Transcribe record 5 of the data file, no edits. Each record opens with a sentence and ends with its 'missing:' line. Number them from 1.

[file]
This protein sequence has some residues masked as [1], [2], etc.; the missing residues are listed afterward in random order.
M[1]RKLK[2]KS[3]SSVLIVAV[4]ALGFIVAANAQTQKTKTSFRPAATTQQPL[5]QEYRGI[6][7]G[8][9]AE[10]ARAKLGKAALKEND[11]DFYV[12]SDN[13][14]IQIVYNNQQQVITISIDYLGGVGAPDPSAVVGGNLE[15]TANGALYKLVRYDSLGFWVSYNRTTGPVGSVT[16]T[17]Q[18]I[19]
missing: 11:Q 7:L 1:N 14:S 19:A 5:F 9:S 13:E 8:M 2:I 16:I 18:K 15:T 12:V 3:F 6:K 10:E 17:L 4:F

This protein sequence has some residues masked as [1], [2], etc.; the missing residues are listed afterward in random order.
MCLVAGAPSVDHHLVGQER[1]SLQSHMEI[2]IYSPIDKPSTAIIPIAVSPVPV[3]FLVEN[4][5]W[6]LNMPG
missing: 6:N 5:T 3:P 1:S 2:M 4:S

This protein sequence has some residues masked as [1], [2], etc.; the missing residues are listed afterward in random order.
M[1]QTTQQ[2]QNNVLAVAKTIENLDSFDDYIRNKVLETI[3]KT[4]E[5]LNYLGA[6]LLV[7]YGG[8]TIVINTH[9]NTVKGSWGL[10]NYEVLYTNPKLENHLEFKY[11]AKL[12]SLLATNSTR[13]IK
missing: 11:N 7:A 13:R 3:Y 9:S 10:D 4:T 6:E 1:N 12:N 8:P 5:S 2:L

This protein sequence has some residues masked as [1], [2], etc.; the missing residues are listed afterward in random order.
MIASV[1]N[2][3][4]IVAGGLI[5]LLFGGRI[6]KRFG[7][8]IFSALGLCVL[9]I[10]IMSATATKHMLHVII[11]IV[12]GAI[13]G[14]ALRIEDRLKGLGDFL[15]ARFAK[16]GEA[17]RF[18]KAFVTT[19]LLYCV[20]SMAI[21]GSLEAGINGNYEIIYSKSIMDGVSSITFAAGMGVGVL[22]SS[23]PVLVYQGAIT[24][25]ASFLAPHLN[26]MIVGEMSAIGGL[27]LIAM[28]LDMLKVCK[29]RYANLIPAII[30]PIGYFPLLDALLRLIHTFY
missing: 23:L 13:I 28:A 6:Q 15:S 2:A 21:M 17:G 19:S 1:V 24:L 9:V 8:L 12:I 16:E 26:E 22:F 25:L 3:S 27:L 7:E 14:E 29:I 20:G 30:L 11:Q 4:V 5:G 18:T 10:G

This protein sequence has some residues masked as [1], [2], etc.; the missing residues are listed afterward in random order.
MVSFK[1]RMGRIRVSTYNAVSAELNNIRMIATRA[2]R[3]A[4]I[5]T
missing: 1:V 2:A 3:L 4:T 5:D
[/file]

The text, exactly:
This protein sequence has some residues masked as [1], [2], etc.; the missing residues are listed afterward in random order.
MVSFK[1]RMGRIRVSTYNAVSAELNNIRMIATRA[2]R[3]A[4]I[5]T
missing: 1:V 2:A 3:L 4:T 5:D